We’d open the book, and she would hold my index finger as she recited; tracing the words from left to right on the printed page (Her hidden agenda of course was to get me reading by the age of two; an agenda point of many which was successfully achieved in her constant quest of engineering an “uber kid”).

She would always assume the characters in different voice; Tres Dramatique! And always considerately pausing after every second page so I could fully absorb the pictures of The Owl and beloved Pussycat as they ventured out to sea in their beautiful pea green boat.

When finished, there were always the obligatory “Again Mommy….Again!” repetitive encores, until I floated off on waves of sleep to the strains of an imaginary small guitar.

I hadn’t thought of these events for over fifty three years. A memory completely buried, and pretty much totally suppressed.

And then it happened.

The memory ceased to be a memory, and it became totally sensory.

Like a wall caving in, or a levee breach, those feelings that I felt as a child and those sensory memories suddenly became real. In the moment, those atrophied synaptic pathways to the actual experience as it happened in real time became suddenly supple and efficient.  They powerfully overtook my conscious state and completely washed over me like a tsunami. I ceased remembering being a child and for a brief moment, became that child in the here and now.

I could smell her skin, her perfume, and the acrid aroma of stale cigarette smoke. I could sense the dim light of the floor light next to the chair. I felt my soft fuzzy flannel little blue onesie with the pink bunnies on it against my skin. I could see my little index finger tracing the words, her beautiful hand guiding it as she recited the poem. I could see the pictures exactly as I saw them, but if as seeing them with rapt joy and delight for the first time. I turned the pages as her sweet voice paused. I could feel her heart beat next to my temple, the rhythm or her breath as her chest gently started to lull my head into slumberland. I could feel her pride, her approval, when she pointed at a word or phrase and I started mastering the art of reciting them back to her; I could hear her and my own little voice inside my head as we recited the poem together in unison;  knowing the words by heart, me always trying desperately to match her cadence, and she mine.

I felt the safety, and the absolute power of my Mother’s love.

I felt and sensed it all very suddenly. It took me by surprise, and it was… overwhelming. These weren’t memories, they were happening in that moment. I can’t say that I wept, but I certainly lost my bearings as it happened. I inadvertently astral projected into my two year old body in 1962 with a total loss of cognitive control.

I haven’t felt that safe and that unconditionally loved in a long time. As a matter of fact, probably never have I felt that way as I felt it right then, as a little boy in his mother’s lap.

My sensory flashback stripped me down to my very core with an absolute albeit brief, clarity. It was, for lack of a better term, a spiritual experience.

I immediately called my Mom, as I promised my former neighbor I would.

And just as I have recounted this tale to you, dear reader, I recounted it to her. The video, where it came from, how it inspired me to call her, and then this unexpected mental event that blew me away.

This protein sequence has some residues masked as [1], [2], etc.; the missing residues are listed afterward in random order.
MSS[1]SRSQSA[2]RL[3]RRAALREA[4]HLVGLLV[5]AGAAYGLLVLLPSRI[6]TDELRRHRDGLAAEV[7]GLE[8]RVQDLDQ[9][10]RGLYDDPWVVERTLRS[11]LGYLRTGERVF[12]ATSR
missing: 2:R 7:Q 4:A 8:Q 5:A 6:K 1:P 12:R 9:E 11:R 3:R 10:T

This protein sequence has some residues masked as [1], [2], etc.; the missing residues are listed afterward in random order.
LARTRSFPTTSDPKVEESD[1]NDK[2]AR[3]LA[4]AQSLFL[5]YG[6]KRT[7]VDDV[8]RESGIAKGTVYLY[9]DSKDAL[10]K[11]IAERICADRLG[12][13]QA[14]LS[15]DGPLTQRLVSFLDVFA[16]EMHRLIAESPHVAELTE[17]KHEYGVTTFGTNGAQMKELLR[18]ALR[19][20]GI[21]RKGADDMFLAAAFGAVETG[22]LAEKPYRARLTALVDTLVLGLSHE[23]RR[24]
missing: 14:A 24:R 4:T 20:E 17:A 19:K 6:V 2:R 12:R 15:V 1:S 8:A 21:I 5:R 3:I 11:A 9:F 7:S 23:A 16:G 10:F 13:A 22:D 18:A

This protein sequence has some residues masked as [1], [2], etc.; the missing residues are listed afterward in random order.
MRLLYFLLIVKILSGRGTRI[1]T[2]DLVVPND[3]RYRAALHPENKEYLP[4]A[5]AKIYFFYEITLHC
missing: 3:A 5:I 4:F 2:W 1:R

And then I said: “Mom… I know that things have always been rough between us, and I know I don’t say this to you as often as I should or could have…. but I truly love you. I hope you know that”.

That point had to meet its target, surgically aimed and delivered with confident, yet powerfully loving force. We aren’t getting any younger. She’s no spring chicken, and I’m long in the tooth. The time to deliver the message without equivocation or failure, was now.

There was a dead silence, and a pregnant pause way past its due date on the end of the line.

And then… she recited “The Owl and The Pussycat” over the phone, word for word and chapter and verse, just as she had done over fifty three years ago, without missing a beat .

I joined in halfway through the first stanza, because I knew those words by heart. So did she, and those words connected our hearts together, and they miraculously (and unknowingly until now) still do.


The Owl and the Pussycat went to sea
 In a beautiful pea-green boat,
They took some honey, and plenty of money,
 Wrapped up in a five-pound note.
The Owl looked up to the stars above,
 And sang to a small guitar,
"O lovely Pussy! O Pussy, my love,
    What a beautiful Pussy you are,
       You are,
       You are!
What a beautiful Pussy you are!"

Pussy said to the Owl, "You elegant fowl!
 How charmingly sweet you sing!
O let us be married! too long we have tarried:
 But what shall we do for a ring?"
They sailed away, for a year and a day,
 To the land where the Bong-Tree grows
And there in a wood a Piggy-wig stood
 With a ring at the end of his nose,
           His nose,
           His nose,
 With a ring at the end of his nose.

"Dear Pig, are you willing to sell for one shilling
 Your ring?" Said the Piggy, "I will."
So they took it away, and were married next day
 By the Turkey who lives on the hill.
They dined on mince, and slices of quince,
 Which they ate with a runcible spoon;   
And hand in hand, on the edge of the sand,
 They danced by the light of the moon,
           The moon,
           The moon,
They danced by the light of the moon.

As we recited the poem together, my defenses compromised and my shields crushed, real tears silently streamed down my face in the light of the moon.
After this beautiful moment with my mother,  she then paused and said, “Well...that was lovely, but tell me; What are you going to do with the rest of your friggin’ life with what little is left of it?”

If we had been in the same room, and she had a runcible spoon handy, she probably would have gouged my eyes out with it just to make her Oedipal point.

C’est La Vie, C’est La Guerre. I love you, Mommy.


"You may shoot for the stars and end up beaten and bloodied in a back alley behind Pluto, but at least I dare to dream; that’s better than being Earthbound mired in the muck of mediocrity".

I judge my forward progress and success by the crushingly epic nature of my failures.

The more epic the crash, the more I’m convinced I must be doing something right.